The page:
Gov. Ned Lamont on Friday said he’s requesting a state of emergency to be declared as Tropical Storm Henri intensified and the National Weather Service issued a hurricane warning for parts of Connecticut.
Tropical Storm Henri is expected to strengthen into a Category 1 hurricane before making landfall in southern New England by late Saturday, according to the National Weather Service. The latest forecast calls for the storm to shift farther west with the potential to impact most of southern Connecticut.
In requesting a state of emergency for federal assistance to help with storm damage, Lamont also called for 200 members of the National Guard to be prepared to conduct search-and-rescue missions, as well as clear routes, help with power and distribute goods if needed.
“Right now, it’s a good idea for everyone to be prepared and expect to shelter in place by Sunday afternoon through at least Monday morning,” said Lamont, who canceled his weekend trip to Maine to return to Connecticut.
Eversource, the state’s largest electrical supplier, has bumped its projection for the storm from a level four event to a level three, meaning up to 49 percent of customers could be without power for up to 10 days, President and CEO Joe Nolan said.
“This will be a very significant storm,” Nolan said during a news conference in Hartford Friday afternoon. He said the path of the storm is expected to stretch nearly 170 miles from New Haven to Cape Cod.
Gary Lessor, chief meteorologist for Western Connecticut State University, compared the storm to Hurricane Irene in 2011.
“Everybody should be taking some precaution,” Lessor said, adding residents should have groceries for up to five days.
The National Weather Service forecasts Henri to become a hurricane by Saturday. The storm will be at or near hurricane strength when it makes landfall in Long Island or southern New England on Sunday morning, the weather service said.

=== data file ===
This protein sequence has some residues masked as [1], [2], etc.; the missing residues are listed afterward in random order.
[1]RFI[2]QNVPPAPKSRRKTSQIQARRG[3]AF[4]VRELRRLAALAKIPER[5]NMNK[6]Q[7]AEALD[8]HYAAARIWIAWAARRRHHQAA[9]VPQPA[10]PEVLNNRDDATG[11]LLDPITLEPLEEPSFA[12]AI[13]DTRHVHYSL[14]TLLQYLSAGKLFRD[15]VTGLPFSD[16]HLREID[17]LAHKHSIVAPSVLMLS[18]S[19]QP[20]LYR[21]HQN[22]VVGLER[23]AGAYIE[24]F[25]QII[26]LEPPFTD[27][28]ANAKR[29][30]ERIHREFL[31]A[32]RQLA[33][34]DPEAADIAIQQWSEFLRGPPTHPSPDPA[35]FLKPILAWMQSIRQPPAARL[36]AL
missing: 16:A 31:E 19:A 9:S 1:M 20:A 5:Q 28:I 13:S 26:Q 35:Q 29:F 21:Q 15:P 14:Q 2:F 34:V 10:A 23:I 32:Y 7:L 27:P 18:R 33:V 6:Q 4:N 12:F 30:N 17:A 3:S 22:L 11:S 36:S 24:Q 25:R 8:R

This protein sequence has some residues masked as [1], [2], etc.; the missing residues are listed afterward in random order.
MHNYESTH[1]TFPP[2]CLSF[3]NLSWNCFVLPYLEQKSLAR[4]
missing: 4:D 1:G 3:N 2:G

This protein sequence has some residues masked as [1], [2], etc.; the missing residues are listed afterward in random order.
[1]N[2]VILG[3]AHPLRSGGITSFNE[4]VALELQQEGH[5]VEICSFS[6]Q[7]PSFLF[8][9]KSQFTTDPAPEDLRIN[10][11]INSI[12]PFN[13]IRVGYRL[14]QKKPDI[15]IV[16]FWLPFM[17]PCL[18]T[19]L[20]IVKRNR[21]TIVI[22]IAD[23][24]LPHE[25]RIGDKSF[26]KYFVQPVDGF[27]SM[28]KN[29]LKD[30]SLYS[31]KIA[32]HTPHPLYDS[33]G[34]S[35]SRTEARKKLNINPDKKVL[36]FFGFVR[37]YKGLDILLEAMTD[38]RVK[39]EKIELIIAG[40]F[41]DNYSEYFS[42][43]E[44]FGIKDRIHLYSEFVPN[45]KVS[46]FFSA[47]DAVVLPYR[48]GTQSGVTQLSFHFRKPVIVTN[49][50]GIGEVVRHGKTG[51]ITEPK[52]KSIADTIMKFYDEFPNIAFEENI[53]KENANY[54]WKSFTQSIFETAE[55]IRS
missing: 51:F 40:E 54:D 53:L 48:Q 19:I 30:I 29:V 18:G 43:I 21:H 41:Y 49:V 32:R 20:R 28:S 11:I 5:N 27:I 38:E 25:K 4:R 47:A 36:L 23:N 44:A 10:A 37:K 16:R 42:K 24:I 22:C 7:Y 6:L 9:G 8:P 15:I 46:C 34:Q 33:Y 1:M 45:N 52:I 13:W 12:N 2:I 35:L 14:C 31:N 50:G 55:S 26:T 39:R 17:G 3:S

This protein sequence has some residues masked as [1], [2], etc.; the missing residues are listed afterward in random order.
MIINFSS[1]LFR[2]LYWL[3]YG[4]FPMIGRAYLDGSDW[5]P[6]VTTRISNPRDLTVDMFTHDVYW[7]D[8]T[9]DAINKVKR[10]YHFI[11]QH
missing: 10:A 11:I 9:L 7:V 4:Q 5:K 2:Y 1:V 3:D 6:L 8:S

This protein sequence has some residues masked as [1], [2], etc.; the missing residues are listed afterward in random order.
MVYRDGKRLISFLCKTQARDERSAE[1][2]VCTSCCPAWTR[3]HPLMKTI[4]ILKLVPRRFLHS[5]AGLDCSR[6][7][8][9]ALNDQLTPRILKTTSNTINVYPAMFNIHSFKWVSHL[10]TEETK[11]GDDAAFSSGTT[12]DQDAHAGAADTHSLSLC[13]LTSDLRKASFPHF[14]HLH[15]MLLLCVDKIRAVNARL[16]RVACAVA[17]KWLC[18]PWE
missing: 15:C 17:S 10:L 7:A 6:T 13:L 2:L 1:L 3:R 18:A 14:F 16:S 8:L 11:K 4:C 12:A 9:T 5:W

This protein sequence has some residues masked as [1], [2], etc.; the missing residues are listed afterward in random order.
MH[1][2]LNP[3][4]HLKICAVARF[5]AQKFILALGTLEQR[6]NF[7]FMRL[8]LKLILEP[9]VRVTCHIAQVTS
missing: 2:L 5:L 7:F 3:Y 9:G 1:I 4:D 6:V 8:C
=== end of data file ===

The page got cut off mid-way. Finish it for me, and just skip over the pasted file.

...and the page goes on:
As the storm lifts northward between Bridgeport and New Haven Sunday morning, Henri is expected to bring heavy rain that could lead to flooding throughout southern New England. Ocean swells from the storm are expected to last through the weekend and may bring potentially life-threatening surf and rip currents, the weather service said.
Central Connecticut could see 3 to 7 inches of rainfall Sunday, Lessor said. The strong winds could cause potential roof damage, as well as snap or uproot large trees, according to the National Weather Service.
Lessor said precipitation from the storm will affect the coastal areas by 4 a.m. Sunday and will move out of the area by 4 p.m. Sunday or as late as 8 p.m. in the Danbury area.
The worst of the storm will occur midday Sunday, Lessor said.
The weather service issued hurricane watches for northern Middlesex, northern New Haven and northern New London counties. A storm surge warning and hurricane warning are in effect for southern Middlesex, southern New Haven and southern New London counties.
A storm surge warning and tropical storm warning are in effect for southern Fairfield County.
All of Connecticut’s shoreline is under a storm surge watch, meaning “there is a possibility of life-threatening inundation, from rising water moving inland from the coastline” over the next 48 hours, the weather service said.
“We have everybody — all hands on deck,” Eversource’s president and CEO said. “I have canceled all vacations so everybody is here working, and we will work until the last customer is back on.”
The utility company plans to bring in around 4,000 additional crews along with trailers and what Nolan described as military-style barracks to house them, along with thousands of hotel rooms. The utility plans to use the Crystal Mall in Waterford as a staging ground.
The utility CEO said he was concerned about the possibility of tree damage from the storm, and have “crews out right now” taking down problem trees. He also raised concern about the possibility flooding could disrupt the utility company’s gas service.
“I want to assure everyone here in Connecticut that we will do everything we can to restore their power as quickly as possible, but I do need to ask for patience,” Nolan said. “We really are facing a storm that I can’t recall ... some of the patterns that I’m seeing right now I have not really seen for several decades.”
United Illuminating, serving parts of Fairfield and lower New Haven counties, said in a statement it has doubled the size of its field crews ahead of the storm.
“Customers are urged to begin preparing for the storm now as forecasters predict Henri to cycle between tropical storm and hurricane strength before entering the area early Sunday morning just east of United Illuminating’s service area,” the statement said. “Winds will increase throughout Sunday and steady rain through Monday. This combination can cause tree branches, debris, and unsecured items to damage electrical poles, power lines and cause outages.”
A spokesman for Verizon said in a statement the telecommunications company “remains vigilant and prepared to keep customers connected,” during the storm. The company recommended people charge their phones and devices ahead of the storm and keep battery backups in case of power outages.